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Publication Briefs

In-Person Dermatology More Accurate than Teledermatology for Skin Lesions

Teledermatology has the potential to radically expand and improve cost-effective, high-quality dermatological care. However, correct diagnosis and management is critical, particularly because of the potential for mortality and morbidity associated with malignant skin lesions (or neoplasms). Due to improved digital photography and Internet availability, at least two-thirds of teledermatology programs use store-and-forward technology - still images of skin viewed by remote dermatologists. This study compared the accuracy of store-and-forward teledermatology for non-pigmented skin lesions with in-person dermatology. Participants included 728 Veterans who had a skin lesion diagnosed at the Minneapolis VAMC dermatology clinic. Investigators assessed diagnostic accuracy, defined as agreement of the primary or any differential diagnoses with histopathology results, as well as the appropriateness of the treatment plan.

Findings show that the diagnostic accuracy of teledermatology was inferior to in-person dermatology, but the accuracy of treatment plans was equivalent. The addition of polarized light dermatoscopy (PLD) to macro images (standard method used in teledermatology) yielded significantly better diagnostic accuracy for teledermatology overall, but there remained no significant difference in the accuracy of treatment plans. Although the diagnostic accuracy of teledermatology was inferior to standard clinical dermatology, this study confirms the clinical utility of teledermatology for management of non-pigmented lesions and underscores the important role of PLD images for diagnosis of malignant non-pigmented lesions.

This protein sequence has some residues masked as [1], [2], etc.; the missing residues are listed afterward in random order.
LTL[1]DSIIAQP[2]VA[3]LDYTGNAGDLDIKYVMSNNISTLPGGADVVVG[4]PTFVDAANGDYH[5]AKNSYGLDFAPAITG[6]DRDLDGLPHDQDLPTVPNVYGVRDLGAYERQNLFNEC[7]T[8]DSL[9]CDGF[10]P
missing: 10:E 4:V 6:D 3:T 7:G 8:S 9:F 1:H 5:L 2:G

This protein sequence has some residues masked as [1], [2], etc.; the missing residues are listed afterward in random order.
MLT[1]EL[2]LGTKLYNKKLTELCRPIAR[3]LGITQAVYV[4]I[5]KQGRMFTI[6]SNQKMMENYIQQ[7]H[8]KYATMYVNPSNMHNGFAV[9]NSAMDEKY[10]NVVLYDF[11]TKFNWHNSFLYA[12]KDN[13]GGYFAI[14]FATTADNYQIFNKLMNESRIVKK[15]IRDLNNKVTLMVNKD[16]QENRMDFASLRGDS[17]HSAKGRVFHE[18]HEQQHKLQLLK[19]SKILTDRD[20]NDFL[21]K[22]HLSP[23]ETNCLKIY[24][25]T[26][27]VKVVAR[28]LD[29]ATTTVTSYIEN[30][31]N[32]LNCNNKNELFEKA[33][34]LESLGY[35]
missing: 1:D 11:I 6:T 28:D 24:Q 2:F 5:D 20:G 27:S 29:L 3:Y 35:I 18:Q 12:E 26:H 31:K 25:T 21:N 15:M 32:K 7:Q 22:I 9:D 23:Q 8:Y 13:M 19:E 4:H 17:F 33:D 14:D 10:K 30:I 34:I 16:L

PubMed Logo Warshaw E, Lederle F, Grill J, et al. Accuracy of teledermatology for non-pigmented neoplasms. Journal of the American Academy of Dermatology April 2009;60(4):579-588.

This study was funded by HSR&D. Several authors including Drs. Warshaw and Lederle, and Mr. Grill are part of HSR&D's Center for Chronic Disease Outcomes Research in Minneapolis.

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HSR requires notification by HSR-funded investigators about all articles accepted for publication. These journal articles are reviewed by HSR and publication briefs or summaries are written for a select number of articles that are then forwarded to VHA Central Office leadership to keep them informed about important findings or information. Articles to be summarized are selected by HSR based on timeliness of the findings, interest of leadership, or potential impact on the organization. Publication briefs are written for only a small number of HSR published articles. Visit the HSR citations database for a complete listing of HSR articles and presentations.

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